DIY White Board Wall

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I've always heard that it's really important to have your goals written in a place where you'll see them often. I thought it would be great to have a big wall in my office dedicated to ideas and goals and to-do's. I thought of a chalkboard wall first, but I liked the idea of a big and bright white board. White boards are a little easier to write on and clean up anyway.

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You can make any flat surface (including walls) a white board, but I wanted a magnetic surface and I wanted to be able to customize the size of the board. I brought a magnet with me to the sheet metal section of my hardware store and figured out it's important to get galvanized sheet metal or zinc. Aluminum is not magnetic.

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I decided on these 12x18" sheets for my project. I think they were about $5 or $6 each.

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It helps the dry erase/white board paint to stick if you use a good primer on the sheet metal first. I love this spray primer from Rustoleum that's formulated especially for metal (Kilz has an all-purpose spray primer that's great for metal too, but it goes on a little thicker).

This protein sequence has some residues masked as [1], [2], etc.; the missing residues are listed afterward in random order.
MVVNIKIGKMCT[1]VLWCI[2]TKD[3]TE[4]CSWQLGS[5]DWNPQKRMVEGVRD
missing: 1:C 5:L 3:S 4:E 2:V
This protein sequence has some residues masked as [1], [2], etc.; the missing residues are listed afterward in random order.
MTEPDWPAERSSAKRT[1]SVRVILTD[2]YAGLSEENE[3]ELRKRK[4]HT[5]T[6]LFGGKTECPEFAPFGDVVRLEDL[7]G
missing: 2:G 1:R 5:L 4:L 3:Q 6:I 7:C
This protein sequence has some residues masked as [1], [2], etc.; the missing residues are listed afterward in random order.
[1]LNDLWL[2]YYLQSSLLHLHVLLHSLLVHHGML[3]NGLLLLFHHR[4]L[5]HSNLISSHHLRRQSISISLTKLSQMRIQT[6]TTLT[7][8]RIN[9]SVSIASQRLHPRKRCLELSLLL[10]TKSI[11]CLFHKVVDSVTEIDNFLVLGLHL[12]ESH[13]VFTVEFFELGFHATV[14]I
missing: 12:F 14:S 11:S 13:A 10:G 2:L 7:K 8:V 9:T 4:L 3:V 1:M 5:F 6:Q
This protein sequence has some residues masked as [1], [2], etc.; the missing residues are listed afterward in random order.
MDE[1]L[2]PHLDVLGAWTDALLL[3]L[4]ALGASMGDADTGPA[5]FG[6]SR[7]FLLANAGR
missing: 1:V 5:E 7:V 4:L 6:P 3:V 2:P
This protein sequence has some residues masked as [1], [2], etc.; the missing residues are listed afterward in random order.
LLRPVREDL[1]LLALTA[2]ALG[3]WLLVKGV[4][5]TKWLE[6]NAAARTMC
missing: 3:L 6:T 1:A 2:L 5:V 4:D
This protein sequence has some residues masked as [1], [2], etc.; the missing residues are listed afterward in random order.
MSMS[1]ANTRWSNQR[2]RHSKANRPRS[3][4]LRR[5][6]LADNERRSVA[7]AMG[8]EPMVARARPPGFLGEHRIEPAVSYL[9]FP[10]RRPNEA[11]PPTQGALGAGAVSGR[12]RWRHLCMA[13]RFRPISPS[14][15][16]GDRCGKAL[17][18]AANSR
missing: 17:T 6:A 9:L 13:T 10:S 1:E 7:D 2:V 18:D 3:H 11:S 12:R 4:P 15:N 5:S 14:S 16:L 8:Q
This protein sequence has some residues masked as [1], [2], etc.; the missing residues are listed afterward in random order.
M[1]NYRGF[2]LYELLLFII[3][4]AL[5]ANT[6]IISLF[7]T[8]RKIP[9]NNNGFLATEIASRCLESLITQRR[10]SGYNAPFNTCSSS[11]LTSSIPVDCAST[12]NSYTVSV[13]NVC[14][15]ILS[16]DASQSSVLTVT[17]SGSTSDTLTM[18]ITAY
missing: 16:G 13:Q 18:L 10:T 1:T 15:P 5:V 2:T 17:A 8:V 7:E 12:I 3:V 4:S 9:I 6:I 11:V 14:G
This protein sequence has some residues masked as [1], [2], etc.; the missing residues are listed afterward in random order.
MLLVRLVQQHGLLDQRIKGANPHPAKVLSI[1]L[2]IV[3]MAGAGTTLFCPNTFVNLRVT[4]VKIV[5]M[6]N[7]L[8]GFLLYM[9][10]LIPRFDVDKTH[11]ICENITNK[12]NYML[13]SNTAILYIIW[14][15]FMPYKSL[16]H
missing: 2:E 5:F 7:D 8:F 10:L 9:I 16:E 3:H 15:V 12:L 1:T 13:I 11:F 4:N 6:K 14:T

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I let the spray primer dry over night and the next day I gave everything a really light sanding and a good wipe down.

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The Dry Erase paint comes in a little box with two parts to mix together.

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You'll want a new foam roller to apply the paint too, so everything's as smooth as possible.

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I did two or maybe even three coats of the paint to make sure everything was really covered and smooth. There might be little air bubbles at first, but just leave them alone and they'll smooth out.

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It takes a little work to get a nail through sheet metal, and it's much easier to do that while the sheet metal is laying flat on the ground. So after the little white boards were dry, I made holes in the corners of the sheet metal pieces using the sharpest nails I had on hand and a scrap piece of wood.